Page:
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Early Childhood Jewish Education

Early Childhood Education

There are about twenty Jewish early childhood education programs in the Greater Toronto Area. This first Dashboard includes metrics representing four of these programs, therefore representing data from a small part of Toronto’s Jewish education story. Future iterations of the Dashboard may include more data from programs. This is an area where there is an opportunity to gather additional data to uncover further trends and insights.

Why is this important?

There is a growing awareness of the importance of early childhood education for Jewish families. Research shows the importance of early childhood experiences–from birth through 5 years–on a child’s future growth and development. Early Jewish experiences profoundly affect a person’s later attitude towards, and interest in Judaism. According to Mark I. Rosen, Ph.D. of the Cohen Center for Modern Jewish Studies at Brandeis University, “Exposure to Judaism at home and in childcare can help children to grow up with a strong Jewish identity.”

Pre-school programs and those targeting young families such as PJ Library enable parents to develop peer groups that create Jewish connections. In turn, this heavily influences the decisions families make about preschool and further Jewish education, as well as the importance of Judaism in home life.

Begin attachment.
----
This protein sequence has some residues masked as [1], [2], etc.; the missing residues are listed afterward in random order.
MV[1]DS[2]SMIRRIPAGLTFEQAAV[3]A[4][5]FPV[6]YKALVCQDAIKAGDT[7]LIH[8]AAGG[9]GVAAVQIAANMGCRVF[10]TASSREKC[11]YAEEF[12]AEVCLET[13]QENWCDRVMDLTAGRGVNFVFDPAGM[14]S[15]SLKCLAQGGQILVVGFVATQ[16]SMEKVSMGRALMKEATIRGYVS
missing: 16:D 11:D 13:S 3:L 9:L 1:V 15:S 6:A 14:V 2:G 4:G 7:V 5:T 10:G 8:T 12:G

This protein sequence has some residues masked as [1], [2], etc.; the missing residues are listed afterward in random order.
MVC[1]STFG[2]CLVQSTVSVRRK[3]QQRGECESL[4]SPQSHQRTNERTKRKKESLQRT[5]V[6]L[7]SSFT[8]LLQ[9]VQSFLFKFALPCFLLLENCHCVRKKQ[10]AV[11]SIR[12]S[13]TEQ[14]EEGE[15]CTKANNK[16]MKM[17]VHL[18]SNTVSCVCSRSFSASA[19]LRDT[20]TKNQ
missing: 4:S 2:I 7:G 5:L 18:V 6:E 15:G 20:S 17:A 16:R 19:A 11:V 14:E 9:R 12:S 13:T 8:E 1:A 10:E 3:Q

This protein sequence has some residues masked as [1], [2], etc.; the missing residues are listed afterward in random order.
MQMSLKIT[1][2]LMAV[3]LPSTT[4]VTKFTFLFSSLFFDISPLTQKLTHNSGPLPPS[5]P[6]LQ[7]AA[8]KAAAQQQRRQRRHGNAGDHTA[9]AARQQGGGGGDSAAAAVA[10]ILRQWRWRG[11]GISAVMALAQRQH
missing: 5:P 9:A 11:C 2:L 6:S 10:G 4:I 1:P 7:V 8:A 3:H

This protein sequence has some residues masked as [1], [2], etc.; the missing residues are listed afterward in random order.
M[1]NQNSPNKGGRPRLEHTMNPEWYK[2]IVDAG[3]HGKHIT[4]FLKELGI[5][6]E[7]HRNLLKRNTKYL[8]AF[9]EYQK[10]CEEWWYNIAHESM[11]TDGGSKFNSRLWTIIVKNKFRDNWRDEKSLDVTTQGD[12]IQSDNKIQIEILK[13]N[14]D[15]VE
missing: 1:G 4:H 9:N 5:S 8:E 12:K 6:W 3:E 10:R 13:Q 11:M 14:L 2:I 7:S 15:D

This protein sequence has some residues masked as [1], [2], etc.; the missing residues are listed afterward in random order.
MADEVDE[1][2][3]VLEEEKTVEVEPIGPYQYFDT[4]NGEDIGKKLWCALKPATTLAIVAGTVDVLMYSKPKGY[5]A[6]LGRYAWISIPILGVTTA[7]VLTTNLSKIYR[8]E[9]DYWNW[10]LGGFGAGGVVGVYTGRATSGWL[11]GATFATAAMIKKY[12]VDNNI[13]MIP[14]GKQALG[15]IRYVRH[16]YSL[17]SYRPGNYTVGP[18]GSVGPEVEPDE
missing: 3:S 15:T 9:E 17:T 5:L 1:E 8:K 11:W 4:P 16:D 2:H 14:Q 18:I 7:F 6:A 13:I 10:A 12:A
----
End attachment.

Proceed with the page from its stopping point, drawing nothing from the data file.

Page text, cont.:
What are the trends?

PJ Library, which was first introduced in York Region in 2010 and expanded to the City of Toronto in 2014, brings Jewish books into the homes of families with young children. Between 2014-2015 and 2015-2016, household participation in PJ Library grew by 23% – extraordinary growth for a single year.

A recent survey of PJ Library families revealed that 44% of families read these books at least once a week.1 Enrollment in Jewish early childhood centers has remained constant over the two years for the four programs counted.

What’s new?

Recognizing the value of PJ Library as an onramp to further Jewish experiences, UJA is actively working with institutions that engage young families- day and supplementary schools, camps, synagogues, and JCCs to run programs and activities targeted towards these participants. In 2016/17 over 150 programs will be run under the PJ Library umbrella. For more information about PJ Library, click here.

How are we doing?

PJ Library has transformed the landscape of early childhood engagement. 83% of families report that PJ Library enhanced their family life and 88% note that books encourage their children to ask questions about Jewish topics.2

[1, 2] Rosov Consulting. 2016 Survey of PJ Library Participants(2016).